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As the Covid-19 lockdown eases, access for climbing is opening back up, subject to some measures and restrictions depending on where you are going. Please make sure you have read and understood our current advice before heading out and apply it alongside RAD advice to ensure access issues don’t develop.

Lewes Castle

Gower

A non tidal sea-cliff with a range of mid grade routes

Crag information
Climbing Area: Wales Rock Type: Limestone
Importance: Local CRoW Land: Yes
Ownership: National Trust No. of Routes: 22
Within National Park: No Year Developed: 1959
Grid Reference: SS414872

Due to late nesting sea-birds on the eastern arete area please avoid the routes "Fallout" to Gstelli" inclusive until the end of August . The birds are Fulmars and can be very aggressive and will vomit foul smelling puke over climbers close to the nest ...so it's in our best interest to avoid these routes until the birds have fledged!  The routes affected are also pretty poor!

 

Restrictions apply from 1 March - 31 July.

Reason: Nesting Birds

In addition to the advice regarding nesting Fulmars above, The BMC has been informed by the NT that they wish to impose a  seasonal restriction "....  due to the presence of ‘cavity-nesting’ Common Swifts* using the cracks in this face.  As a minimum the routes ‘Reptiles and Samurai’, ‘Isis’,  ‘Horus’,  and ‘Rhea’ need to close until 31st July.

The BMC does not normally agree to seasonal restrictions for nesting Swifts but crag nesting Swifts are very scarce and the species has seen significant decline in populations in recent years. We have been infomed by the NT  that they are "informing you that I want the routes listed below at Lewes Castle closed until 1st August 2020. The decline in breeding population of Common Swifts is very worrying. There are lots of examples where Swift populations have been lost from Welsh towns and villages in recent years.I only know of one other location where Swifts are breeding in natural features and that’s on coastal cliff face in Pembrokeshire".

 

Area information

Gower offers excellent sea cliff climbing with relatively few access restrictions. The National Trust owns a large part of the coastline and Natural Rescource Wales (NRW) also actively manages certain areas of particular landscape or ecological interest. The history of climbing in the region goes back to 1949. Some cliff, notably Pwll Du, Pennard and Gravesend are home to the nationally rare plant Yellow Whitlow Grass (Draba aizodes). This plant is found on the broken scree and rocks on top of the cliffs and is easily damaged by trampling. Climbers should take care to identify this plant and avoid any route cleaning or vegetation clearance in these reas. Some cliffs have seasonal access restrictions to protect nesting seabirds which are reviewed on a regular basis and will be lifted if birds are not nesting. For details of the Yellow Wall restriction please contact the National Trust (Tel: 01792 390636) or the BMC Access Rep. Gower is covered by a fixed equipment agreement reached after lengthy discussion at several open meetings in 1999 and 2000 and more recently in 2011, which covers all of the limestone and sandstone crags in SE Wales. There have been problems in recent years relating to the development of crags in sensitive areas and climbers should carefully consider the potential implications of new routing activities before embarking on new route campaigns. Please refer to specific crag entries on the RAD for further information.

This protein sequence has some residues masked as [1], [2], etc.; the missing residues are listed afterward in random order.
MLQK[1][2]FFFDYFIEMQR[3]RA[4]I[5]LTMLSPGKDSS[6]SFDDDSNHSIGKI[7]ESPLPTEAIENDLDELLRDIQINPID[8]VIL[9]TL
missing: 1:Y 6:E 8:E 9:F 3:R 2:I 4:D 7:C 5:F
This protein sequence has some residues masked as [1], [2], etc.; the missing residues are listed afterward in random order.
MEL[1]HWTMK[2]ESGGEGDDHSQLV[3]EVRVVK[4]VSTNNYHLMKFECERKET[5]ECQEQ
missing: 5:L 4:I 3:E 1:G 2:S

Weather Information

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